On a much warmer day in September, Anthony Arens joined us to tell his story (and share his moonshine).
As we prepare for the upcoming military exhibit at the historical society, we'd like to revisit the 2015 Cemetery Walk veteran Anthony Arens, who fought in the Civil War as one of the 137 Westphalians to participate.
His father and mother were some of the first settlers to Westphalia, so kick back and learn a little about their journey, as well.
Click on the button above to read our look back at Anthony Arens.
You've maybe heard stories of hardship and perseverance of early settlers. John and Elisabeth were not exempt; they had their fair share, from a cold first home to neighborhood bears. If you read their story, you may look at Dexter Trail differently or a leaky window. But their story goes to show what hard work can accomplish and how our first settlers laid the groundwork for our village. Thank you, John, Elisabeth, and all their fellow settlers! Read their story from the 2014 Cemetery Walk by clicking on the button below.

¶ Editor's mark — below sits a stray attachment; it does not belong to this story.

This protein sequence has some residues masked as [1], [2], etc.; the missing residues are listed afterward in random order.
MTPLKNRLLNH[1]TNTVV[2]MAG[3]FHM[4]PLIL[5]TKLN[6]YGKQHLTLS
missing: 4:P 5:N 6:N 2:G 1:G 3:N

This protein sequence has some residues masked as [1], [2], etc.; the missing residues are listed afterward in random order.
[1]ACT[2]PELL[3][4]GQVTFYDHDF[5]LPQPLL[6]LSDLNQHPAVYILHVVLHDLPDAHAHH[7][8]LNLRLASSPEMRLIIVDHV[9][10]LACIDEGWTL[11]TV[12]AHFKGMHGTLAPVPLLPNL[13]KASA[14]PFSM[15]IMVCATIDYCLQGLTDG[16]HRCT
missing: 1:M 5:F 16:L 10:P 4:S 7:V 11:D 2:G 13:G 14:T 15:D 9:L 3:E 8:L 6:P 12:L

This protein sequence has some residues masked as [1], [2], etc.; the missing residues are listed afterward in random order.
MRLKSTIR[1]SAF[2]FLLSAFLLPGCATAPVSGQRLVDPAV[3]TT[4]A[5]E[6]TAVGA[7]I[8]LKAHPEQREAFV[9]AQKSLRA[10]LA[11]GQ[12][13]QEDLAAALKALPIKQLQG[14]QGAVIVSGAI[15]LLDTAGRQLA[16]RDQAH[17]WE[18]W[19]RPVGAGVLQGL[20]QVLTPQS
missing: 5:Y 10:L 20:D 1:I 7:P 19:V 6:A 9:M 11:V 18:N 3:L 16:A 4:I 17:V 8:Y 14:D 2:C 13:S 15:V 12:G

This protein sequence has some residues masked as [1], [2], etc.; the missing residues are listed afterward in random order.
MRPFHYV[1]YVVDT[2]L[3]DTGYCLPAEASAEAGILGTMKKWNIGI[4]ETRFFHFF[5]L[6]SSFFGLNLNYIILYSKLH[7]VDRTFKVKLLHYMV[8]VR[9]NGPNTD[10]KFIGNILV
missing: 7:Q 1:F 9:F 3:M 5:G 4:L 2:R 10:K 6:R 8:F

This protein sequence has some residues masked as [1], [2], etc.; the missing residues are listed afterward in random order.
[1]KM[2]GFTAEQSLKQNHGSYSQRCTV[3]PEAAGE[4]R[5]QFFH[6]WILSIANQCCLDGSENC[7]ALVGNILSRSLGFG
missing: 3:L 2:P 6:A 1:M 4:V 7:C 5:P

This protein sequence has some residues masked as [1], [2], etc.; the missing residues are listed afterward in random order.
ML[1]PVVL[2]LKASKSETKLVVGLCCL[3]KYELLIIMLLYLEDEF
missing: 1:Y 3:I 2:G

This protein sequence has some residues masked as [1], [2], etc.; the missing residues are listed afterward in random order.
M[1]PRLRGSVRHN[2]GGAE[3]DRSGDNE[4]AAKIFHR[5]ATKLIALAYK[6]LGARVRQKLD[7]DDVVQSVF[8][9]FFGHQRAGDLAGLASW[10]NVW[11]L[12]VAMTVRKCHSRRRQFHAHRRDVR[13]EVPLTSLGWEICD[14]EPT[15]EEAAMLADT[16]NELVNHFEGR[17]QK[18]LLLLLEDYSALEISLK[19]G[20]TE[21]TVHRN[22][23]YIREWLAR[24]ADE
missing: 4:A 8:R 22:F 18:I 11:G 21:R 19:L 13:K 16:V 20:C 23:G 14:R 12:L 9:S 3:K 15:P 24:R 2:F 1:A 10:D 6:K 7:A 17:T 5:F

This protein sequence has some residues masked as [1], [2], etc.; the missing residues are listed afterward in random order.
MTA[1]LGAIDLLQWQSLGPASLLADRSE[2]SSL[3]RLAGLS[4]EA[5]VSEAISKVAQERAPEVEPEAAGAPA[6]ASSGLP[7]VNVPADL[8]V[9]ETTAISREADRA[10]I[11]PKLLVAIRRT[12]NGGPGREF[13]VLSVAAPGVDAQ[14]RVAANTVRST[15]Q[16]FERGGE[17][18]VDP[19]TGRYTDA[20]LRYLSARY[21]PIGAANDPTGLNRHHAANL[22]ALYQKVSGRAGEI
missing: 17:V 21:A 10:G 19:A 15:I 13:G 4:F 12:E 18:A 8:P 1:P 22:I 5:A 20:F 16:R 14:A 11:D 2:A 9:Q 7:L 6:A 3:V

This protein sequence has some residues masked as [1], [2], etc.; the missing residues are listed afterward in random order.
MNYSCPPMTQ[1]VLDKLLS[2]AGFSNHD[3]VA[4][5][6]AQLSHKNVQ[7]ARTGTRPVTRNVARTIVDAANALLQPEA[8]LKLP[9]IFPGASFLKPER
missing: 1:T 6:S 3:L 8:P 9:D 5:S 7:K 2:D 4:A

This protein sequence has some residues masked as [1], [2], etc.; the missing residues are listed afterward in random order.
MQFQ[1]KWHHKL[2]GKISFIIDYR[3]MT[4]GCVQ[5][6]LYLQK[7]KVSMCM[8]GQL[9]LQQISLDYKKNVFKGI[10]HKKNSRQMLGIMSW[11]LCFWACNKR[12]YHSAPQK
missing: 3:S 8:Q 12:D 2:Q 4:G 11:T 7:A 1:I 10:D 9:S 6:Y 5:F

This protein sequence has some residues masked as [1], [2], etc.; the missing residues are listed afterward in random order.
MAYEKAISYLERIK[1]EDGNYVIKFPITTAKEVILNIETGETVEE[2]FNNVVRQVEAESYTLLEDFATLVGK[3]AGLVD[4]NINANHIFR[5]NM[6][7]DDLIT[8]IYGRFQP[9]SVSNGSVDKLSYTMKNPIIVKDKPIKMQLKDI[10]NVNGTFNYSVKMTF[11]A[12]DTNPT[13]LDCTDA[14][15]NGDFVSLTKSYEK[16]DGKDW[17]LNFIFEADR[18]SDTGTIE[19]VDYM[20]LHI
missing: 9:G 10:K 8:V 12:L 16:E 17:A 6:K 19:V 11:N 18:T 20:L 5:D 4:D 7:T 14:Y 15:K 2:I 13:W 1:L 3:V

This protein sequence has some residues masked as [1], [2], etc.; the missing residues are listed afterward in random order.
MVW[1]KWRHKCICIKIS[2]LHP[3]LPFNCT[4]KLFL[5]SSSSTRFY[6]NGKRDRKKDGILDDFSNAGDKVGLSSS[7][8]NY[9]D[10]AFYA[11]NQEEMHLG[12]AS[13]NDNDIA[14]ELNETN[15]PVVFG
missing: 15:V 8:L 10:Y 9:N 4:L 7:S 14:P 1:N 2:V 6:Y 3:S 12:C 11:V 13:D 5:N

Long before people traveled to Lansing and Grand Rapids, Westphalians bought their goods in town at local businesses such as the Snitgen Store. Surely you've noticed the signage on the east wall of the building at four corners? Did you know they sometimes even delivered? What convenience!
Since the store closed, it has seen many owners and many purposes, but do you know why there is mismatched brick on the east wall? Do you know how the store came to be? Click on the button above to read Joseph Snitgen's story. He had many roles in Westphalia, along with beginning a business that served generations. He's a prime example of the Westphalia work ethic and entrepreneurial spirit that we're so rich in. This made Joseph another perfect person for our first Cemetery Walk.